If you deem yourself a real sports fan, then you must remember Treyous Jarrells from his time as a Colorado State running back—with a very promising future. However, it is more likely that you know him as the guy who traded football for weed, going out in a flare of media exposure and public criticism.
At the time, people assumed he was “just a pothead,” who preferred scoring ganja to scoring a touchdown. Nonetheless, there is much more to this interesting story of advocacy and standing up for one’s ideals.
Fortunately, I had the chance to chat with Trey at the Viridian Cannabis Investment Series, a super-serious business event focused on diversity, hosted by Viridian Capital Advisors at the John Jay College of Criminal Justice in New York City.
Former Colorado State running back Treyous Jarrells was poised for success: he was a black man getting a college education while thriving in collegiate football. Talk about “the land of opportunity” delivering on its promises for once!
But a promising future in sports came at a price—and a high one (no pun intended!). Endless hours of training and playing had him (as most other players) in constant pain.
“I just got tired of taking opioids and pain killer shots,” he declared, as he started telling his story. “During the whole course of my career, I utilized cannabis as my medicine. I played in games under the influence and practiced under the influence, and it helped me with my pain, my day-to-day pain, my mental anguish. Moreover, it helped protect me from two big problems that are widespread in collegiate sports and professional sports: CTE [chronic traumatic encephalopathy] and concussions.”
“Recent research has shown us that CBD and THC can help with concussions, it can help treat the condition, and it can slow down the CTE epidemic,” he added.
DRUGS, ASSAULT RIFLES & A HELMET
HIGH TIMES: Please tell us your story in more detail.
Treyous Jarrells: It was my senior year; I had just come off a knee surgery. It was a six-week recovery process, but I came back in the fourth week. That whole time I was playing, but I could just feel my knee wasn’t right. However, all they [university doctors] could offer me were opioid painkiller shots, and that’s not what I wanted.
Cannabis was—and still is—my medicine. So, instead of getting drug-tested and get kicked out of school, I wanted to keep studying and learning. I decided to walk away from the game [football] and advocate on campus, so that other guys in my position, who wanted to use a plant as a medicine, did not have to step down, stop their dreams.
So I stepped away, seeking to be that example for generations to come.
Unsurprisingly, after I released my story and told the world what I had done, the university wasn’t happy. Actually, the university [campus police] came to my house [40 miles off campus], kicked down my door, drawing assault rifles… in search of a helmet!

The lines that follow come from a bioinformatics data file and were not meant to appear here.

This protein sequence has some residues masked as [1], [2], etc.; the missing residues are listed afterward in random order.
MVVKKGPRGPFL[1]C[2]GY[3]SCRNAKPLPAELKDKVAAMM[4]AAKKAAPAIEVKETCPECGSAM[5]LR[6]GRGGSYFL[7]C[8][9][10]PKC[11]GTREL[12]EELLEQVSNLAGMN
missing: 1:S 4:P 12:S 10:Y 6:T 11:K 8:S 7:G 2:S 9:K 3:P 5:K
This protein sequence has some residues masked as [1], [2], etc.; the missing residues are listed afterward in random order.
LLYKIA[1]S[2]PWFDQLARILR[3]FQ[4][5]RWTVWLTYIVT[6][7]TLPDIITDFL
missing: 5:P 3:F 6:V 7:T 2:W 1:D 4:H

And this was an ordinary helmet, a similar helmet to the one my entire senior class got following their graduation. So I thought it was kind of ridiculous that a university would come at their kid over a helmet.
Of course, it wasn’t about the helmet. It was about the fact that I came out and told the world my story.
EXTRACTING THE GOODNESS
HT: So, how do you feel about the stigma of playing football after having smoked weed, the famous “playing high” issue?
TJ: Oh! Playing high! [insert fake outrage face/smiley here]
There’s a stigma behind playing high for people. I mean, just those words, “playing high,” they’re scandalized.
But, what people don’t understand is that athletes have been playing high since the 1900s—opioids, painkiller shots—they are playing high, as well, you know what I mean?
So, the only thing I wanted to tell the world is: I’m going to play high on organic medicine, an organically-grown plan. And that’s what I did.
And nobody should care, because it’s my body. So it was hard for me to understand why they cared to that magnitude, that led them to kick down my house’s door with assault rifles drawn. I could have lost my life that day.
HT: Did anything good come out of this experience?
TJ: While this whole thing blew my mind, it also motivated me to a whole other level, and that’s when my non-profit came: Motives.Made.Just.4.Athletes.
Our objective is to help former collegiate athletes get into the cannabis industry; we want to educate them on how cannabis can be beneficial as a medicine, we want to give them access to big research project opportunities, because it’s really important that we continue to show research on the plant and how it can benefit players for generations to come.
HT: I read you’ve become a grower. Is that correct?
TJ: Right now, I grow mainly for myself and to test my organic foliage spraying products—read all about them following this link. So, I grow and experiment with my products, to see how it works.
Like I’ve said, it’s my medicine. So, I’d rather grow my own medicine, because I know what’s going into it. So, that’s the main reason I cultivate, for myself.
Notwithstanding, there are a few individuals that let me access their plants, and I do extend my resources and knowledge to them as well.
Jarrells also started a couple other businesses aimed at helping people who need medical cannabis. Check out the full story following this link.
RELATED: New Survey of NFL Players Reveals League Pressure to Take Opioids
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